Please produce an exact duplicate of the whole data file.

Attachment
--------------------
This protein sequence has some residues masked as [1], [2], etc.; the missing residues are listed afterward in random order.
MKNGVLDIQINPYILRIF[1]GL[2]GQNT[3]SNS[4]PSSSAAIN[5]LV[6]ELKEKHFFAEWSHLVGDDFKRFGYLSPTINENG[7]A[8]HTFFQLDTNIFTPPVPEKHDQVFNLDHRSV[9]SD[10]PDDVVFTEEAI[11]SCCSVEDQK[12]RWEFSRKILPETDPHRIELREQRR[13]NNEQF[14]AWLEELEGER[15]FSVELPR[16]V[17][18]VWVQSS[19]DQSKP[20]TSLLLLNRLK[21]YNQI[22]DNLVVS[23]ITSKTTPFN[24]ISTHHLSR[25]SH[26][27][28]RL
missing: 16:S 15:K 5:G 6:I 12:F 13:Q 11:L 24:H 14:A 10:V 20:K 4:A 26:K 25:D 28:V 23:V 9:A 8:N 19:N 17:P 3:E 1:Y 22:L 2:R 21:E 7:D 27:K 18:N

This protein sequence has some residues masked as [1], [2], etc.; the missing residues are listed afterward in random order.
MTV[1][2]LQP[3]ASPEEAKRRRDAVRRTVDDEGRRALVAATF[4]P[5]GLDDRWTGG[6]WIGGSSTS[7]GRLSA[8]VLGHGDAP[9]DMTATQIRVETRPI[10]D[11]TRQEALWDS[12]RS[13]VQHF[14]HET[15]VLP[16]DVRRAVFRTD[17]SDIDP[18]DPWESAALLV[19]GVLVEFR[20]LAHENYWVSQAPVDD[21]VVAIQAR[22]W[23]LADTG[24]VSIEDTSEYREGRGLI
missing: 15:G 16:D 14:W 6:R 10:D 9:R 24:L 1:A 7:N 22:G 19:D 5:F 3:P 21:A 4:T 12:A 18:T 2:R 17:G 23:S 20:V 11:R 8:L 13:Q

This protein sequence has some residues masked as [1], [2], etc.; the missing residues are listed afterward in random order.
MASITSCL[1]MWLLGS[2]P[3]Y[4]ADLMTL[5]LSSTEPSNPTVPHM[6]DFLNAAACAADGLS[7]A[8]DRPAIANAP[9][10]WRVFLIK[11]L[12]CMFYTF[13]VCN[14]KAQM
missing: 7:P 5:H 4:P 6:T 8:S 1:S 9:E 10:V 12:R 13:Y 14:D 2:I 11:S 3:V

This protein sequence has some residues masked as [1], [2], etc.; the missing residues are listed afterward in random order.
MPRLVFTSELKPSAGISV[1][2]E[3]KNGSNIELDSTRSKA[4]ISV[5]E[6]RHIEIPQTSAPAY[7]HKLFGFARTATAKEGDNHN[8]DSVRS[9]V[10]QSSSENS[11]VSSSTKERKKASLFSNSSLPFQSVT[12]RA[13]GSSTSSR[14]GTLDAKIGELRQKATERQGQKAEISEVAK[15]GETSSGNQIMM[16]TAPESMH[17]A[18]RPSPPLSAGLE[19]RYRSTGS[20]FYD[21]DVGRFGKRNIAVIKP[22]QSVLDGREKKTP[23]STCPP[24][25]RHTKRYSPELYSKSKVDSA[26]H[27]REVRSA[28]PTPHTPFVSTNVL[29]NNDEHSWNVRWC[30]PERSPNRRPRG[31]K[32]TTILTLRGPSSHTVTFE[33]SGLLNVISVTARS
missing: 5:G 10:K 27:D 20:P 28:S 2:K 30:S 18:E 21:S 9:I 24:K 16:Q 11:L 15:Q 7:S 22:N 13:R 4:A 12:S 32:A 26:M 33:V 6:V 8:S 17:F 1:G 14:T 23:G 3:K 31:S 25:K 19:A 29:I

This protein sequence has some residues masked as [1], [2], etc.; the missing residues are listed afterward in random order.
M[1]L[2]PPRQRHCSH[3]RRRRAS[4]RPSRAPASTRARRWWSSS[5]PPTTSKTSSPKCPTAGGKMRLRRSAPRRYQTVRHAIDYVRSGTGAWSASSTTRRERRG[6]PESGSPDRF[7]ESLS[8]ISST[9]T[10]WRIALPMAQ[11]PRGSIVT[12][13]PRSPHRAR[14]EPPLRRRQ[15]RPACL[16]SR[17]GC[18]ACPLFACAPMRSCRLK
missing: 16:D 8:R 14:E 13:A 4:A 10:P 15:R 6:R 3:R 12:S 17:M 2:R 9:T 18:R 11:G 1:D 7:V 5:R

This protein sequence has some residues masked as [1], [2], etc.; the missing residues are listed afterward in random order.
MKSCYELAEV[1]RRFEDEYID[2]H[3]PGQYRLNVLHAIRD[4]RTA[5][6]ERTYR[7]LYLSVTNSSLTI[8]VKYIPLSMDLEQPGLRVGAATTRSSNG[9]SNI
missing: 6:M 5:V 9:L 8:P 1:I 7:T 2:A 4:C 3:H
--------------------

This protein sequence has some residues masked as [1], [2], etc.; the missing residues are listed afterward in random order.
MKNGVLDIQINPYILRIF[1]GL[2]GQNT[3]SNS[4]PSSSAAIN[5]LV[6]ELKEKHFFAEWSHLVGDDFKRFGYLSPTINENG[7]A[8]HTFFQLDTNIFTPPVPEKHDQVFNLDHRSV[9]SD[10]PDDVVFTEEAI[11]SCCSVEDQK[12]RWEFSRKILPETDPHRIELREQRR[13]NNEQF[14]AWLEELEGER[15]FSVELPR[16]V[17][18]VWVQSS[19]DQSKP[20]TSLLLLNRLK[21]YNQI[22]DNLVVS[23]ITSKTTPFN[24]ISTHHLSR[25]SH[26][27][28]RL
missing: 16:S 15:K 5:G 6:I 12:F 13:Q 11:L 24:H 14:A 10:V 20:K 4:A 26:K 25:D 28:V 23:V 9:A 8:N 19:N 17:P 3:E 1:Y 22:L 2:R 21:E 7:D 27:K 18:N

This protein sequence has some residues masked as [1], [2], etc.; the missing residues are listed afterward in random order.
MTV[1][2]LQP[3]ASPEEAKRRRDAVRRTVDDEGRRALVAATF[4]P[5]GLDDRWTGG[6]WIGGSSTS[7]GRLSA[8]VLGHGDAP[9]DMTATQIRVETRPI[10]D[11]TRQEALWDS[12]RS[13]VQHF[14]HET[15]VLP[16]DVRRAVFRTD[17]SDIDP[18]DPWESAALLV[19]GVLVEFR[20]LAHENYWVSQAPVDD[21]VVAIQAR[22]W[23]LADTG[24]VSIEDTSEYREGRGLI
missing: 15:G 16:D 14:W 6:R 10:D 9:R 24:L 1:A 7:N 22:G 19:D 5:F 3:P 21:A 4:T 12:A 18:T 2:R 17:G 23:S 20:V 11:R 8:L 13:Q

This protein sequence has some residues masked as [1], [2], etc.; the missing residues are listed afterward in random order.
MASITSCL[1]MWLLGS[2]P[3]Y[4]ADLMTL[5]LSSTEPSNPTVPHM[6]DFLNAAACAADGLS[7]A[8]DRPAIANAP[9][10]WRVFLIK[11]L[12]CMFYTF[13]VCN[14]KAQM
missing: 7:P 5:H 4:P 6:T 8:S 1:S 9:E 10:V 12:R 13:Y 14:D 2:I 11:S 3:V

This protein sequence has some residues masked as [1], [2], etc.; the missing residues are listed afterward in random order.
MPRLVFTSELKPSAGISV[1][2]E[3]KNGSNIELDSTRSKA[4]ISV[5]E[6]RHIEIPQTSAPAY[7]HKLFGFARTATAKEGDNHN[8]DSVRS[9]V[10]QSSSENS[11]VSSSTKERKKASLFSNSSLPFQSVT[12]RA[13]GSSTSSR[14]GTLDAKIGELRQKATERQGQKAEISEVAK[15]GETSSGNQIMM[16]TAPESMH[17]A[18]RPSPPLSAGLE[19]RYRSTGS[20]FYD[21]DVGRFGKRNIAVIKP[22]QSVLDGREKKTP[23]STCPP[24][25]RHTKRYSPELYSKSKVDSA[26]H[27]REVRSA[28]PTPHTPFVSTNVL[29]NNDEHSWNVRWC[30]PERSPNRRPRG[31]K[32]TTILTLRGPSSHTVTFE[33]SGLLNVISVTARS
missing: 5:G 10:K 27:D 20:P 28:S 2:K 30:S 18:E 21:S 9:I 24:K 16:Q 11:L 15:Q 7:S 22:N 13:R 4:A 12:S 32:A 26:M 33:V 6:V 8:S 17:F 1:G 14:T 23:G 3:K 31:S 25:K 19:A 29:I

This protein sequence has some residues masked as [1], [2], etc.; the missing residues are listed afterward in random order.
M[1]L[2]PPRQRHCSH[3]RRRRAS[4]RPSRAPASTRARRWWSSS[5]PPTTSKTSSPKCPTAGGKMRLRRSAPRRYQTVRHAIDYVRSGTGAWSASSTTRRERRG[6]PESGSPDRF[7]ESLS[8]ISST[9]T[10]WRIALPMAQ[11]PRGSIVT[12][13]PRSPHRAR[14]EPPLRRRQ[15]RPACL[16]SR[17]GC[18]ACPLFACAPMRSCRLK
missing: 16:D 8:R 14:E 13:A 4:A 10:P 15:R 6:R 3:R 12:S 17:M 2:R 9:T 18:R 11:G 1:D 7:V 5:R

This protein sequence has some residues masked as [1], [2], etc.; the missing residues are listed afterward in random order.
MKSCYELAEV[1]RRFEDEYID[2]H[3]PGQYRLNVLHAIRD[4]RTA[5][6]ERTYR[7]LYLSVTNSSLTI[8]VKYIPLSMDLEQPGLRVGAATTRSSNG[9]SNI
missing: 6:M 5:V 9:L 8:P 1:I 7:T 2:A 4:C 3:H